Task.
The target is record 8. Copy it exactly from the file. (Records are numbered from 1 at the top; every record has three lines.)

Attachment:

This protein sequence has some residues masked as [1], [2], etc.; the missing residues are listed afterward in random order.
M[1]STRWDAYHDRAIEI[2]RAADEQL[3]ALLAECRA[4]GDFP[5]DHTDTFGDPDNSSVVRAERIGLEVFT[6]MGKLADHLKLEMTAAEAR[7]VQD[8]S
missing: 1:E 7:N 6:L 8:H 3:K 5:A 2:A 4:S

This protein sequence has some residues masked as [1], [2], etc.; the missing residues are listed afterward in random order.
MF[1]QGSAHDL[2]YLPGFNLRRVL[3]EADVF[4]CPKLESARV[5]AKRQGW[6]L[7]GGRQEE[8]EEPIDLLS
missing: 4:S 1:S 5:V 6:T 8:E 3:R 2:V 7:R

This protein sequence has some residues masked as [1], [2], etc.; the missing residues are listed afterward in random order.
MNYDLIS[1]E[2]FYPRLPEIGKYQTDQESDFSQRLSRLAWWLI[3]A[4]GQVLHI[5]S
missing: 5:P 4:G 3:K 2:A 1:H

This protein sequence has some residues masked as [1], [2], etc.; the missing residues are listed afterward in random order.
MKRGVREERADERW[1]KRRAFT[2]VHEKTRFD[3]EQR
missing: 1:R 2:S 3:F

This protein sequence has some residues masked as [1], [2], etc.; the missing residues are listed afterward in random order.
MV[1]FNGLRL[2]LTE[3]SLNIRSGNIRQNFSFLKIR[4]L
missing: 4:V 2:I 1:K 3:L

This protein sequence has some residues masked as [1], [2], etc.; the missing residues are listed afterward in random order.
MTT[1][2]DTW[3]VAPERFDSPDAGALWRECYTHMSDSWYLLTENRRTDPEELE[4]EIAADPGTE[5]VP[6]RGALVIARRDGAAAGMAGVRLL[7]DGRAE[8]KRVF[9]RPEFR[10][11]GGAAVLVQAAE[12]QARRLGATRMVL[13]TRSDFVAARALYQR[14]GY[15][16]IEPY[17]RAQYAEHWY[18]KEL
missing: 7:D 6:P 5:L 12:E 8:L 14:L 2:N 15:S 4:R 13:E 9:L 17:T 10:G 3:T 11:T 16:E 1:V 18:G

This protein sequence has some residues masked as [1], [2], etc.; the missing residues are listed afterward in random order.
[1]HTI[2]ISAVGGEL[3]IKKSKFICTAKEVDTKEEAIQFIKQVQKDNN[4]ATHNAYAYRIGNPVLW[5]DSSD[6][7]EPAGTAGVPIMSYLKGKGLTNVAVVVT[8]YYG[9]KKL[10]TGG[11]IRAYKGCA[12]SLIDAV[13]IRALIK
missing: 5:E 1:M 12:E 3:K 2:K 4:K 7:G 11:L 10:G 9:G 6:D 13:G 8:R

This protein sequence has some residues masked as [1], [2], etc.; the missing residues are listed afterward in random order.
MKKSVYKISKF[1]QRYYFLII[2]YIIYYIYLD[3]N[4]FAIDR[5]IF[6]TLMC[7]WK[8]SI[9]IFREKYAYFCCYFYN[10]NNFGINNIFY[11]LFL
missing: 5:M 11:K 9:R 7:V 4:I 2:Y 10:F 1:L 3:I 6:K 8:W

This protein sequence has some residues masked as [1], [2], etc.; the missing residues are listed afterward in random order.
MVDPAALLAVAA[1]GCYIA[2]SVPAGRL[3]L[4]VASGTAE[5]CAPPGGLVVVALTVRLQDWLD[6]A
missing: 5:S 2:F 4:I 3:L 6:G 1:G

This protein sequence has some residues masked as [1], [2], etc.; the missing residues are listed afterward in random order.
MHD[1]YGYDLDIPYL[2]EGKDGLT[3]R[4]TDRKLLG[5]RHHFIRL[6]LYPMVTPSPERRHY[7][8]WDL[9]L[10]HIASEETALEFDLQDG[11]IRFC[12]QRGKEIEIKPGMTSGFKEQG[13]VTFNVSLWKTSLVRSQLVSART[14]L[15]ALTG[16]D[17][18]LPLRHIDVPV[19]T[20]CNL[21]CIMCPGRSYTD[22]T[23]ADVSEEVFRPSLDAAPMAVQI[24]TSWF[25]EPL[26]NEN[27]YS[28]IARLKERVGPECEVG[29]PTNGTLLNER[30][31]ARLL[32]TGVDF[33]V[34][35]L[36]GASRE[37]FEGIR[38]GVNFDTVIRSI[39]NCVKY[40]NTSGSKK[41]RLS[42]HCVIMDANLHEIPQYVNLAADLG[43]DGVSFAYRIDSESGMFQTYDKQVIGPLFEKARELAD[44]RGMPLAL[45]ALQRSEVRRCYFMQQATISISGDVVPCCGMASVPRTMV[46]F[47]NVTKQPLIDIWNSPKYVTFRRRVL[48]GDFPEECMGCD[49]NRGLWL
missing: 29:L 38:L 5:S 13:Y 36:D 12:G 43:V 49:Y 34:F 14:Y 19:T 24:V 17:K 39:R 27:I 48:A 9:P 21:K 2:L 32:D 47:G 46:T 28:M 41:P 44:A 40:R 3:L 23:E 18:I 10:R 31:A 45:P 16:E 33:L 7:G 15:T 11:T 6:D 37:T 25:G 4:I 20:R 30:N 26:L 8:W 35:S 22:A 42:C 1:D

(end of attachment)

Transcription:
This protein sequence has some residues masked as [1], [2], etc.; the missing residues are listed afterward in random order.
MKKSVYKISKF[1]QRYYFLII[2]YIIYYIYLD[3]N[4]FAIDR[5]IF[6]TLMC[7]WK[8]SI[9]IFREKYAYFCCYFYN[10]NNFGINNIFY[11]LFL
missing: 5:M 11:K 9:R 7:V 4:I 2:Y 10:F 1:L 3:I 6:K 8:W